|One of the earliest, (and greatest), horror films|
Plot: Nosferatu is a plot that you will know, The film originated as an attempt to adapt Bram Stoker's iconic gothic novel Dracula onto the silver screen although there was an earlier adaptation of the novel before Nosferatu. Two years prior, (1920), in Russia a Dracula film was released but unfortunately all copies of the film have either been lost or destroyed so we cannot possibly see the earliest adaptation of Stoker's novel. The director F.W.Murnau and the producers could not gain the rights from Stoker's widow but luckily they managed to rewrite the script including changing the vampire's name from Dracula to Count Orlok, although some copies released in the US had his name still being Dracula, and a few other characters names being changed. Although Murnau changed the ending about how Orlok met his end in order to further differentiate Nosferatu from Dracula but the ramifications of this change was giant.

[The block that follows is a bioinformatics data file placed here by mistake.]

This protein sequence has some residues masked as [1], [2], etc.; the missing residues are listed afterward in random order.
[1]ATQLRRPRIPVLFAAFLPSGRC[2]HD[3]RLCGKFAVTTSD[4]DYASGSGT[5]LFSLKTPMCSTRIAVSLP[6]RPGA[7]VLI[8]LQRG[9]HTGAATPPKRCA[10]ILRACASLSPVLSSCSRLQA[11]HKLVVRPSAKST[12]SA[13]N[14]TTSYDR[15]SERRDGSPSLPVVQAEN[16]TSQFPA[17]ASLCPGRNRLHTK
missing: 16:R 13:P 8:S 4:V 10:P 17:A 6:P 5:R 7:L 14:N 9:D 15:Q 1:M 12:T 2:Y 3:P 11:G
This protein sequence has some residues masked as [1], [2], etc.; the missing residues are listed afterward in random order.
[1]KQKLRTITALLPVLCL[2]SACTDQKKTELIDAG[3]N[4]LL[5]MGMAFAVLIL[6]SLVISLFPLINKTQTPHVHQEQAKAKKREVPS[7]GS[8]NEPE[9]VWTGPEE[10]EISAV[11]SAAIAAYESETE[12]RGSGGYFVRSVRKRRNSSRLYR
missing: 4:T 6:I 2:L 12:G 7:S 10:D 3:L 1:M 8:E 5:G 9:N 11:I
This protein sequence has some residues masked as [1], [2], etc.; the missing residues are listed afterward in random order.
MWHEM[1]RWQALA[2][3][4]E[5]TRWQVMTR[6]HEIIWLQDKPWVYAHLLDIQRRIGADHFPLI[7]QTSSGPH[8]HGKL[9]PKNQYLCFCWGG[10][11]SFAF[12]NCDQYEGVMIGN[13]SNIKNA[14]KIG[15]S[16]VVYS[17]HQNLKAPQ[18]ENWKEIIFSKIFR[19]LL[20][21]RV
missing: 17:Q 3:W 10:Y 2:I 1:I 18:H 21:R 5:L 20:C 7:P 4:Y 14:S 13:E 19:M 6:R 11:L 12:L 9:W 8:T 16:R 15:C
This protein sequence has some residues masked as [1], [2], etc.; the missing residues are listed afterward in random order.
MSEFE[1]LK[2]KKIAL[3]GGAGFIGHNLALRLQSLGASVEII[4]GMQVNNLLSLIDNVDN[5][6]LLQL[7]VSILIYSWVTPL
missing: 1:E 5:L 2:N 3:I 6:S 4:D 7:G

|Orlok meets his end in the rays of the sun with superb acting|
Music: Of course silent films rely heavily on their music and generally it is purposefully melodramatic to help emphasise the emotions of the actors. Nosferatu however is subtle. It creeps up to you like a shadow in the night. Quiet until it is too late to escape. One particular scene springs to mind which perfectly shows the masterpiece of the music which is when Count Orlok creeping up a stairwell; his long fingers casting sinister shadows across the wall as his silhouette lurks menacingly further after his prey. The music is slow and filled with dread, perfectly capturing the nefarious deed to which Orlok plans to commit.
|One of the most iconic scenes in horror movie history|
|A snapshot from the iconic scene|
I am quite happily giving Nosferatu 10/10. For superb acting, being a fine example of German Surrealism, stunning music and for being one of the earliest horror movies alongside The Cabinet of Dr Caligari and The Golem it is easy to see why.